Challenging the Representation of Women in Science: One Brick at a Time
Encouraging women to take up science and science-related careers might not just be morally good, or good for women, but also important for the progress of science itself. Science requires the training of clever and creative minds. That training requires education—not just formal education but also informal training. LEGO sets are an important part of that training for the children who encounter them—and if girls who visit LEGO stores or play with LEGO sets are given the message that science is for boys, this will be one brick in a wall which prevents many capable girls from taking up science seriously. The narratives and information about science provided by the Research Institute set hopefully have the potential—especially if joined by other messages—to counteract this impression and teach girls that they have a role to play in scientific investigation. This is important because the questions and knowledge produced by science affect everyone.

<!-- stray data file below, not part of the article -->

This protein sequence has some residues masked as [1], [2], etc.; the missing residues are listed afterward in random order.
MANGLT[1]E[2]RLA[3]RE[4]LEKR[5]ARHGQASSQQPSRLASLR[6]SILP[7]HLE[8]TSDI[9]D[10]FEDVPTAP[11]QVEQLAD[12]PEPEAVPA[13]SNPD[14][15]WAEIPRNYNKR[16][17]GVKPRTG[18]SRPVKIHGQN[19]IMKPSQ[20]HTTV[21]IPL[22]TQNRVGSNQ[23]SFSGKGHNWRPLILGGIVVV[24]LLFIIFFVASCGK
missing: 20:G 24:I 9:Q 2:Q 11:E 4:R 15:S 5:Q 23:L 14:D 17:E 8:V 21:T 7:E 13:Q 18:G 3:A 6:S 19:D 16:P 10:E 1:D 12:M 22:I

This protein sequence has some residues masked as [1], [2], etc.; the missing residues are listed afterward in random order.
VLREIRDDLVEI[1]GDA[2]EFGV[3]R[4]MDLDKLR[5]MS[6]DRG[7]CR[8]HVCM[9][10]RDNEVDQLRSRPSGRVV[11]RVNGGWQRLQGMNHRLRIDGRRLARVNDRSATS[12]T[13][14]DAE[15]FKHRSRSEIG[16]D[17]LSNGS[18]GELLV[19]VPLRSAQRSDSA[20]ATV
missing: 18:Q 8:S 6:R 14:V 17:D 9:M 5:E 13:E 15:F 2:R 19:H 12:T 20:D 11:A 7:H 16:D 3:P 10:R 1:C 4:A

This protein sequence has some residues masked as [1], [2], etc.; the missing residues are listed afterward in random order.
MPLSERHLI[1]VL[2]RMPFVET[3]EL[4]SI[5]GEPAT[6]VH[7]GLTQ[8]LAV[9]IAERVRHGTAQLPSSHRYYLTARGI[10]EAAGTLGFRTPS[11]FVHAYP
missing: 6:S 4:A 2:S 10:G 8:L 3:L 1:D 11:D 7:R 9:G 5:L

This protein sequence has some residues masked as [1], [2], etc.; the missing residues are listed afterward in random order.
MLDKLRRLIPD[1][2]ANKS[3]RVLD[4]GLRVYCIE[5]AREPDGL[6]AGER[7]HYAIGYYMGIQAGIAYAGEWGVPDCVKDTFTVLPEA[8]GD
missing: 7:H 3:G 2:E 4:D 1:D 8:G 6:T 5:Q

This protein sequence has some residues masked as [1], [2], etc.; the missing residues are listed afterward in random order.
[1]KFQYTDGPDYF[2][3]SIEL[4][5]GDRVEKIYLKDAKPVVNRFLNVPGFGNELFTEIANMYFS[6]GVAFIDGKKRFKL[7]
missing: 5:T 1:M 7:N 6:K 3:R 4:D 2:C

However, the Research Institute, perhaps unintentionally, does still seem to replicate the gendered distinctions between men and women in science by engaging girls through largely passive, feminine role play even as it consciously uses LEGO to raise the profile of women in science. As we try to remove bricks from the extensive wall that blocks off access to scientific careers for many women, we need to remember that LEGO and other toys may be part of this wall. In the future, we hope that girls will spend more time with the Spaceport— and perhaps boys can extend their range to the Heartlake Hair Salon, too. For everyone, LEGO’s role play potential shouldn’t be allowed to overshadow its capacity to teach science and engineering.